Two harpy eagles, jungle birds who are seldom seen and said to be as rare as unicorns, were recently photographed and filmed in the wild. The photographers captured very intimate moments between a mother feeding her chick in its nest; porcupine and sloth were on the menu. Plus, there’s a white and fluffy baby bird calling its mom for food — it’s really cute.
The images of the pair of harpy eagles (Harpia harpyja) captured in the Peruvian Amazon grabbed the eyes and hearts of many. These images might be some of the last ones the world will see, though they don’t capture the serious trouble that the birds are in.
Threats to Harpy Eagles
As reported in Live Science, the harpy eagles were believed to be extinct in and around Belize. Yet, Belizean sightings in 2011 proved that the eagles still inhabited part of the Central American rain forests that they once piloted.
The harpy eagle isn’t the run-of-the-mill raptor. The eagles can weigh up to 20 pounds and grow close to 40 inches (or, the average height of a sitting human 5-year-old). They are very heavy; the Association of Zoos and Aquariums call them the “heaviest of all bird species.” Their weight sits on their sharp 5-inch talons.
Despite their impressive size and weight, the harpy eagle isn’t equipped to handle everything. Man-made trials proves especially difficult. The top of the food chain predators usually are in the most serious predicaments; we’ve already seen this in the case of the Gobi bear.
The harpy eagle is vulnerable and an endangered species. Habitat loss through clear-cutting have cut its habitat. The nests — which are usually spaced out 15 miles apart — are usually destroyed in the process. This devastates the population because of the existing low birth rates; harpy eagles are monogamous and mate for life, and one eaglet is raised around every 2 years. The eagles are sometimes the intentional shooting victims of the locals.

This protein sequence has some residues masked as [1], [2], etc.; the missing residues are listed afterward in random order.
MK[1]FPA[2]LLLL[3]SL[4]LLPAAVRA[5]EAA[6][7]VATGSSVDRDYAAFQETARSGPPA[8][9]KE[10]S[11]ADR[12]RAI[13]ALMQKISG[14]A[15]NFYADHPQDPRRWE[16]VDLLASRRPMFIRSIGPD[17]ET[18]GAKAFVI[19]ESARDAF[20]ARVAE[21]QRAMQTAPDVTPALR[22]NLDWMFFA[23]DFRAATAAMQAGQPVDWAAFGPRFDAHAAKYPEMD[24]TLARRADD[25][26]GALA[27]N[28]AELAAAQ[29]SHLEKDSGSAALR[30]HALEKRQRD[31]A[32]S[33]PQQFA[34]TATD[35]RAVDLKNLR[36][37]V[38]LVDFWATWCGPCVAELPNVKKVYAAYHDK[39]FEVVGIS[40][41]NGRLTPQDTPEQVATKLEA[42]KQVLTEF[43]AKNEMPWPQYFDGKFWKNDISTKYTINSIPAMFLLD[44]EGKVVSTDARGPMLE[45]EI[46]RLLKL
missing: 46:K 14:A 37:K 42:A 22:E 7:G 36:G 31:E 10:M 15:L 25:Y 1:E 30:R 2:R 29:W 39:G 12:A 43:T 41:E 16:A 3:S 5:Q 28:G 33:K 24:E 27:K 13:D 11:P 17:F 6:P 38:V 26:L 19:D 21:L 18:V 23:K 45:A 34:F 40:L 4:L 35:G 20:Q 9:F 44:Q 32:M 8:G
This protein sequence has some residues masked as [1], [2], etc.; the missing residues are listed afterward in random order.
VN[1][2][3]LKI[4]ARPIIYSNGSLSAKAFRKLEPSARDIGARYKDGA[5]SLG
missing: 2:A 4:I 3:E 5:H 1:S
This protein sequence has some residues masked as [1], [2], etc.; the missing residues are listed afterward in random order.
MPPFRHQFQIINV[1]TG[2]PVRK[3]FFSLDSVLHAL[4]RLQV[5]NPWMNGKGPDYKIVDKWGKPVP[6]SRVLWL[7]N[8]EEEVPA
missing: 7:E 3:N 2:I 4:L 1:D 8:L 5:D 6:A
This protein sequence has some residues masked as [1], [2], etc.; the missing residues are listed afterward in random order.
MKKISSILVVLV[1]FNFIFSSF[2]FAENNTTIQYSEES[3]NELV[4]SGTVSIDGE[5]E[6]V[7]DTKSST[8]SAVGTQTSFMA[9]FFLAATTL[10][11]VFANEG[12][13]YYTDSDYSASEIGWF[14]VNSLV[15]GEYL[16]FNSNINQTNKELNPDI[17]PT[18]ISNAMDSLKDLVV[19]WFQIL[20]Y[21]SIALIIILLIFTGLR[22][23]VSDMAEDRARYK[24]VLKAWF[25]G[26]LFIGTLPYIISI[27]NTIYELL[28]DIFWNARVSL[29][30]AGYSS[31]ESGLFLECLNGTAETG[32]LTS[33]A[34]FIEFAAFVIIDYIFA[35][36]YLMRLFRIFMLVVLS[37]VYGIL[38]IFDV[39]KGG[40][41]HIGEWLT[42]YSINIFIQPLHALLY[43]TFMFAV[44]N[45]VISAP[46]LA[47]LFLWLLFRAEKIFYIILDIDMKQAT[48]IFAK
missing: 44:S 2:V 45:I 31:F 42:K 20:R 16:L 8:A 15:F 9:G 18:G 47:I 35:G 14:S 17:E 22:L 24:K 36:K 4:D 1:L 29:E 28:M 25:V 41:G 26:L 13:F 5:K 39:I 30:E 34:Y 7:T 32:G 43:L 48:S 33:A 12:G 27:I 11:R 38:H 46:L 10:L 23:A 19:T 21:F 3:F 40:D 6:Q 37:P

Shootings by humans are probably the most senseless of all of the threats. According to The Peregrine Fund, humans are pushing the raptors to the edges of the rain forests, causing them to become more vulnerable. The Fund went to Panama to find out why the shootings are taking place, and they discovered that the root is mostly fear based; they fear that the eagles would attack their families. Other people were “curious and wanted to see a bird up close.”
Shooting a bird because of curiosity is such a waste, but it might be an authentic curiosity. Instead of making a soaring statement like other predators, the harpy eagle prefers to spend its time in the canopy of undisturbed forest. In the Amazon, most of the uninterrupted forest is in the territory of indigenous peoples. Yet, as Science Daily reports, one Amazonian tribal leader insists that not even the 2014 World Cup has halted the deforestation; deforestation that is largely responsible for the destruction of the harpy eagle’s home.
While the harpy eagle used to call everything between Mexico and Argentina home, the numbers in Central America are a poor reflection of what they used to be. There’s not even a close estimate of how many of the endangered species are left in the wild (PBS cites an outdated 2009 figure between 20,000 and 50,000 birds, but we really don’t know). Please sign and share the petition to save the endangered harpy eagles that are left.
Photo Credit: Digo Souza